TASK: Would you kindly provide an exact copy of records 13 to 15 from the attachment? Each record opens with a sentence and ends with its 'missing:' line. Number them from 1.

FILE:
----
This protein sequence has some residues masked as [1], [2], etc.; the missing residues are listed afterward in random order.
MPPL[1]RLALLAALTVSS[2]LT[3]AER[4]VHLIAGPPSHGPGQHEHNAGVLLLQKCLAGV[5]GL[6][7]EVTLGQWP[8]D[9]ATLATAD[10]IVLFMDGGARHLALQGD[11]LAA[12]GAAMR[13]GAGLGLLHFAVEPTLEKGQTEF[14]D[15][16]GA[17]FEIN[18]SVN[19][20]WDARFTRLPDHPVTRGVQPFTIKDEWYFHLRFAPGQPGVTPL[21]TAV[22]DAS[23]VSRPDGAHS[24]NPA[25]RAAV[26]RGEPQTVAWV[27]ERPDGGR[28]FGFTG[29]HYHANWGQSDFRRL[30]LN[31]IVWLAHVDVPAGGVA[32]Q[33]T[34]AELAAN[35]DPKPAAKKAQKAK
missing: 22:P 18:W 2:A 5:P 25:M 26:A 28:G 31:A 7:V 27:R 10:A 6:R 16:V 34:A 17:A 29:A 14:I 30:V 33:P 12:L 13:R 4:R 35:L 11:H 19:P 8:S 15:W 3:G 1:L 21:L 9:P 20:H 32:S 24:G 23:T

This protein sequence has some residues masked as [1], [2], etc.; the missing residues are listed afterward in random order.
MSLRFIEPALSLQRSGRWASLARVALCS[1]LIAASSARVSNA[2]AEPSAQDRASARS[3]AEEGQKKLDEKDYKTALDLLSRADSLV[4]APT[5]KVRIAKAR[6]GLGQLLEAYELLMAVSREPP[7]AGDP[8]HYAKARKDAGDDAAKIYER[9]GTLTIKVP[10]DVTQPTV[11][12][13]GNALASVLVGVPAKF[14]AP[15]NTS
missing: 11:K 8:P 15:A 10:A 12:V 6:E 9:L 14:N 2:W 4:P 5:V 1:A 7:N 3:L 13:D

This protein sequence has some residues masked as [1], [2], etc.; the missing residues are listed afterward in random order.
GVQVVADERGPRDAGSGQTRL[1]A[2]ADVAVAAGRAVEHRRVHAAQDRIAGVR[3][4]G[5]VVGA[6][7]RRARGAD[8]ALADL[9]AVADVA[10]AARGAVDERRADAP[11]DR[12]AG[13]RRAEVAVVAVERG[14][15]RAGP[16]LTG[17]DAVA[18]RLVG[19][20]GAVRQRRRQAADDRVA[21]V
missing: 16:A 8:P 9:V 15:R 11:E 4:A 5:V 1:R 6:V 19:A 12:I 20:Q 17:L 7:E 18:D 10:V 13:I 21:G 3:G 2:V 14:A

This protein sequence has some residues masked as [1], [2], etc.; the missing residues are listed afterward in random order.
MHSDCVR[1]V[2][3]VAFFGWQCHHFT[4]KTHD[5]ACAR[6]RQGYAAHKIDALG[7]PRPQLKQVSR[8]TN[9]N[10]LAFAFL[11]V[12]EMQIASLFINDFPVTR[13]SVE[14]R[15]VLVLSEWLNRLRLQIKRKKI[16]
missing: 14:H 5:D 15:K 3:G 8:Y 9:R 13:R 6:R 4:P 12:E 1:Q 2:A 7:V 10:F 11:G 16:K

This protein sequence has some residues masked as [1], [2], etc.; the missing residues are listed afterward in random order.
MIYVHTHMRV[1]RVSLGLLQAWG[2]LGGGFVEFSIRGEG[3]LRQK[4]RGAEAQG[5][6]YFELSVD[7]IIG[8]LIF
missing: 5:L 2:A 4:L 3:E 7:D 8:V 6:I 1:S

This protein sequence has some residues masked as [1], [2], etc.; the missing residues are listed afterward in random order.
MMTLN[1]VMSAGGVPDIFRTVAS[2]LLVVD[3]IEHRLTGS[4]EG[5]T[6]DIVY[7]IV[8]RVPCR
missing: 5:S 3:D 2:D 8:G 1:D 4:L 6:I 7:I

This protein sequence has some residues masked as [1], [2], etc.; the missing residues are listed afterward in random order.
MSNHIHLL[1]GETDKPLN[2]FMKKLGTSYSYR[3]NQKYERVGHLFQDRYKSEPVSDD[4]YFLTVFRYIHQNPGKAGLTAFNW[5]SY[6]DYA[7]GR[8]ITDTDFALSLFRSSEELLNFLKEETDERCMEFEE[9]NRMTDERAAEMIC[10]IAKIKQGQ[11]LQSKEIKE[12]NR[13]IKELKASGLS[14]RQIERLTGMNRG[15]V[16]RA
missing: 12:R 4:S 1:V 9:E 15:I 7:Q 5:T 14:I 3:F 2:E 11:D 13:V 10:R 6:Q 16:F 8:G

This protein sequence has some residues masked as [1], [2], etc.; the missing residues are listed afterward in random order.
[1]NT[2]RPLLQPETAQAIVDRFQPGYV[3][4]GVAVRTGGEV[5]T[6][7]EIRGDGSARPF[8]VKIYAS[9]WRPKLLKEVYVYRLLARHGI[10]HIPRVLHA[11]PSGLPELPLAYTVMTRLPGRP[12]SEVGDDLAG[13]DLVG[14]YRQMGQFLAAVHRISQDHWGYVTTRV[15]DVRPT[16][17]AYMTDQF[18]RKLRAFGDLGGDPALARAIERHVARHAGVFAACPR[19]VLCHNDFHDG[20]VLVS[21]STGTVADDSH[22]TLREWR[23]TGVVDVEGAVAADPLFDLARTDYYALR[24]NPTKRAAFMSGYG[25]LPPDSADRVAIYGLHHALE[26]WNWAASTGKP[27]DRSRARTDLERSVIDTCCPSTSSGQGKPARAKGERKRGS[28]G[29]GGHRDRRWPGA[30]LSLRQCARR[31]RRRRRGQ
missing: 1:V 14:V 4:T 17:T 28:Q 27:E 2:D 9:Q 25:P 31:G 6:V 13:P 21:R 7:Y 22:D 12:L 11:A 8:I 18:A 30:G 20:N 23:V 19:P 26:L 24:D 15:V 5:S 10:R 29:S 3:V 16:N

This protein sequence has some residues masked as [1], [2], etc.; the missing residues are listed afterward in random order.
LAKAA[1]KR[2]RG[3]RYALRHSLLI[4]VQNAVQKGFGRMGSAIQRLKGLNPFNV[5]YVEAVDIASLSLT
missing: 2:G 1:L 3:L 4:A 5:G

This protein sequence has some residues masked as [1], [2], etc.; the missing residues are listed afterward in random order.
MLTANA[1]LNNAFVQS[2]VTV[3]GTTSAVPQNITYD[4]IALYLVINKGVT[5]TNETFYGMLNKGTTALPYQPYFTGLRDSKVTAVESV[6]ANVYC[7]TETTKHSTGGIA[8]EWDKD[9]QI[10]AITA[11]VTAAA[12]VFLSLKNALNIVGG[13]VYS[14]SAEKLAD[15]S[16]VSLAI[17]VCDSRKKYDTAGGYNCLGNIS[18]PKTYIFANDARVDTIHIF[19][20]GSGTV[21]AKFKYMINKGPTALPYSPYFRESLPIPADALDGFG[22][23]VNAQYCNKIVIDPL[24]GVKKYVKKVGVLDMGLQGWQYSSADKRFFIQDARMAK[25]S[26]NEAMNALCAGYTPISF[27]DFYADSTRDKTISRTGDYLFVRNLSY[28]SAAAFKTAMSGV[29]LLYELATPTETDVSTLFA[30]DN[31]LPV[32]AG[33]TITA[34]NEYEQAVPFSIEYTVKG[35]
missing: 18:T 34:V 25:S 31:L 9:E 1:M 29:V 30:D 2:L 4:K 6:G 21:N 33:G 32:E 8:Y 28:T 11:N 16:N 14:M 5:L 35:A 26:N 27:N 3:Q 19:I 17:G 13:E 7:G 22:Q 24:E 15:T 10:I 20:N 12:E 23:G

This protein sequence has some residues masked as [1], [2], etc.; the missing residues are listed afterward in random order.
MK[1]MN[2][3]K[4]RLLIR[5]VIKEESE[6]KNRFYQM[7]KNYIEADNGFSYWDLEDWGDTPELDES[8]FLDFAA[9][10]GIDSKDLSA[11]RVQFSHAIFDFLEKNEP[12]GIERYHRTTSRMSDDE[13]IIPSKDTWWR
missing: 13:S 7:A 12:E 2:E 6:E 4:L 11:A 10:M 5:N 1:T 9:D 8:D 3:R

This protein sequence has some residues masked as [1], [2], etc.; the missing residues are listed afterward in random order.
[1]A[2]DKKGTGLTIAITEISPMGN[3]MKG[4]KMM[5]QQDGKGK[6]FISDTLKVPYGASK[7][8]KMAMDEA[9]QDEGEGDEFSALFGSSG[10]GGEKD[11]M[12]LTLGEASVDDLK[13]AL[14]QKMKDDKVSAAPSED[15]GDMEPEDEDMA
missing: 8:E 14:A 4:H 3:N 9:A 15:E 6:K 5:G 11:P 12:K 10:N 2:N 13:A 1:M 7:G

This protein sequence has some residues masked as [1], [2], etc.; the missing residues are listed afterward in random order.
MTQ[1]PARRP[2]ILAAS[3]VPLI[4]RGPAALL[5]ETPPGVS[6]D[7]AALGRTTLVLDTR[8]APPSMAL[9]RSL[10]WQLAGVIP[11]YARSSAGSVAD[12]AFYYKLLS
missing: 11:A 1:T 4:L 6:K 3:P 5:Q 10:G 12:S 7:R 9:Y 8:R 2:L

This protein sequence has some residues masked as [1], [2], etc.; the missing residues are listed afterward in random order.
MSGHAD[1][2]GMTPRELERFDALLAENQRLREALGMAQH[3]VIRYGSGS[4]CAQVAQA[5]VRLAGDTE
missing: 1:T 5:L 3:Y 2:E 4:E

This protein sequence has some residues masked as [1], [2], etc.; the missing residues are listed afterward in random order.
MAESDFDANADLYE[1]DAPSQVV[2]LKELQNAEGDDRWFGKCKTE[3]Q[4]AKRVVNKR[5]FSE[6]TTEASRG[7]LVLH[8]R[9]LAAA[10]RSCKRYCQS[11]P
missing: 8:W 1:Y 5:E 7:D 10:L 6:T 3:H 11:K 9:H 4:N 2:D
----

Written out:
This protein sequence has some residues masked as [1], [2], etc.; the missing residues are listed afterward in random order.
MTQ[1]PARRP[2]ILAAS[3]VPLI[4]RGPAALL[5]ETPPGVS[6]D[7]AALGRTTLVLDTR[8]APPSMAL[9]RSL[10]WQLAGVIP[11]YARSSAGSVAD[12]AFYYKLLS
missing: 11:A 1:T 4:L 6:K 3:P 5:Q 10:G 12:S 7:R 9:Y 8:R 2:L

This protein sequence has some residues masked as [1], [2], etc.; the missing residues are listed afterward in random order.
MSGHAD[1][2]GMTPRELERFDALLAENQRLREALGMAQH[3]VIRYGSGS[4]CAQVAQA[5]VRLAGDTE
missing: 1:T 5:L 3:Y 2:E 4:E

This protein sequence has some residues masked as [1], [2], etc.; the missing residues are listed afterward in random order.
MAESDFDANADLYE[1]DAPSQVV[2]LKELQNAEGDDRWFGKCKTE[3]Q[4]AKRVVNKR[5]FSE[6]TTEASRG[7]LVLH[8]R[9]LAAA[10]RSCKRYCQS[11]P
missing: 8:W 1:Y 5:E 7:D 10:L 6:T 3:H 11:K 9:H 4:N 2:D